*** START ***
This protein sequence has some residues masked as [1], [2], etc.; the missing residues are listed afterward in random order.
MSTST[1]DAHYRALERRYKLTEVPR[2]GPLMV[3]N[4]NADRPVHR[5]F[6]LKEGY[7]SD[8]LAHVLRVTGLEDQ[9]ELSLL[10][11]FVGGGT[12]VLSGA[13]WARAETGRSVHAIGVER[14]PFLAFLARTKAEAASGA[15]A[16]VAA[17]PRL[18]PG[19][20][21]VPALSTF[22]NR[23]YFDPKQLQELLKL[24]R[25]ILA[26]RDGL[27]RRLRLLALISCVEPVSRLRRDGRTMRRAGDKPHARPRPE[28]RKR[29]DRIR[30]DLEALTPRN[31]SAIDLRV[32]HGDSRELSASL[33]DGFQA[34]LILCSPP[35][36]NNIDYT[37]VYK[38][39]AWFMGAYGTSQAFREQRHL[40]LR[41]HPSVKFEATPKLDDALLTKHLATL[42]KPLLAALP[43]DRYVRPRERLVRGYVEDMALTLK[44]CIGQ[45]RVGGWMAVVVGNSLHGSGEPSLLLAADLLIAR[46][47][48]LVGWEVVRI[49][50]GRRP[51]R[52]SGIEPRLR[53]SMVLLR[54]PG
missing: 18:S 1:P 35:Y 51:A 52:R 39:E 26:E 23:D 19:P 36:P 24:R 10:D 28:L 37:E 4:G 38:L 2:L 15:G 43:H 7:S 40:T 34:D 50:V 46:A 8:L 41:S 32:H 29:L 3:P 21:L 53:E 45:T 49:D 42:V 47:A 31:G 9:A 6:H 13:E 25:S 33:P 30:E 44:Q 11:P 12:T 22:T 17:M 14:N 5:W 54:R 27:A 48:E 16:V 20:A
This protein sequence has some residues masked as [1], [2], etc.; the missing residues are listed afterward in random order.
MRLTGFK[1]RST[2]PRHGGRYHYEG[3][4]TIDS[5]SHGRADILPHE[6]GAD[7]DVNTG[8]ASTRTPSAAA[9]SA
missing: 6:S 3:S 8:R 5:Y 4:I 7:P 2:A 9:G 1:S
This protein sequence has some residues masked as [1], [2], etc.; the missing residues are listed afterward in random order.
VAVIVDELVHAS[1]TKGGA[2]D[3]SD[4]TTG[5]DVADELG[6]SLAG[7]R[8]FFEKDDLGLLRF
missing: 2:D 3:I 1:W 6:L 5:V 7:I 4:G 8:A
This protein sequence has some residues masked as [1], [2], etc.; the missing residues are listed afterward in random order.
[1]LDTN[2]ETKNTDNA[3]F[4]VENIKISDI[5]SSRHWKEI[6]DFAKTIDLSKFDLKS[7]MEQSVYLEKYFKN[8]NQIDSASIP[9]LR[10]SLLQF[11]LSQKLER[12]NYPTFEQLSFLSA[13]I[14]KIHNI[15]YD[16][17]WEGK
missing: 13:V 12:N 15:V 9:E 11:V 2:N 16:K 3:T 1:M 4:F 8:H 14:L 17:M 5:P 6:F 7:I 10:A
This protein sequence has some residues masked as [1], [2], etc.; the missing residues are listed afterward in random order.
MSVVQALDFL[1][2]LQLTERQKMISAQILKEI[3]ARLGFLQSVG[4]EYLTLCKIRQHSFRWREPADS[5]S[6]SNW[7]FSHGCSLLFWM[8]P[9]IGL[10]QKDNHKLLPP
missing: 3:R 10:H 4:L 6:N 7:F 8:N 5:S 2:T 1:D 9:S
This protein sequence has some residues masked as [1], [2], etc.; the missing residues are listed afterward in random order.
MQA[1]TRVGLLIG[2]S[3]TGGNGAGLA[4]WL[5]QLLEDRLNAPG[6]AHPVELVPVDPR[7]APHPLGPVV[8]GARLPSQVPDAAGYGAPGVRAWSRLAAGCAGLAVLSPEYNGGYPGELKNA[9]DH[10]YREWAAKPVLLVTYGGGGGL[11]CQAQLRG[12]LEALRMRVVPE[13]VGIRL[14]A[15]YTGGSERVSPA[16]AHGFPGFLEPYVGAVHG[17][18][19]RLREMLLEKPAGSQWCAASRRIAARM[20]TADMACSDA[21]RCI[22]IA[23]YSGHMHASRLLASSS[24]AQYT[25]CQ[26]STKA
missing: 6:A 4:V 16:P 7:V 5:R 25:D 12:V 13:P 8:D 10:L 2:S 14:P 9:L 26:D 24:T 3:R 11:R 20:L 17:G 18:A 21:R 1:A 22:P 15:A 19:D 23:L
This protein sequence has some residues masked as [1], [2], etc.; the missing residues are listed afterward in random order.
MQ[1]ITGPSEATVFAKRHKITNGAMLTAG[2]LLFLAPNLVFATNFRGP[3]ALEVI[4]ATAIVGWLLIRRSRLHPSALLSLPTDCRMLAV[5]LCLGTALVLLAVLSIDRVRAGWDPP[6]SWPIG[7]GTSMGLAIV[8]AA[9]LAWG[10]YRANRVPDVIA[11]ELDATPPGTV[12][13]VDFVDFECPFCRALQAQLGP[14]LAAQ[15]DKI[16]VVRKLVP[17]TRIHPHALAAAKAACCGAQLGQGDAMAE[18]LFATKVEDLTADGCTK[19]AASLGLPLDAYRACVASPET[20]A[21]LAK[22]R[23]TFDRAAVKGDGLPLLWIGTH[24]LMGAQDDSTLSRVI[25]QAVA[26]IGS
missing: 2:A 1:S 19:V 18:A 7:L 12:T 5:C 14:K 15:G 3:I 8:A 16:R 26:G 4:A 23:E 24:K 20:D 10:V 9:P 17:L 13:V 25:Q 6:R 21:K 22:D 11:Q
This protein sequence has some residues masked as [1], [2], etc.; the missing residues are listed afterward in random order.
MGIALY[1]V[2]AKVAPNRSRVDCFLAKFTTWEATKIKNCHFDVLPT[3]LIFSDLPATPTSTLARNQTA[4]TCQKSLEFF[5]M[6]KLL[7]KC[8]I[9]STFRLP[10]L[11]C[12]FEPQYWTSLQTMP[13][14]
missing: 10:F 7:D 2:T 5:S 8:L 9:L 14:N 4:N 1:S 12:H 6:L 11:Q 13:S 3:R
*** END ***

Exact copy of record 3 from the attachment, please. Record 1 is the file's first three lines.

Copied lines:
This protein sequence has some residues masked as [1], [2], etc.; the missing residues are listed afterward in random order.
VAVIVDELVHAS[1]TKGGA[2]D[3]SD[4]TTG[5]DVADELG[6]SLAG[7]R[8]FFEKDDLGLLRF
missing: 2:D 3:I 1:W 6:L 5:V 7:I 4:G 8:A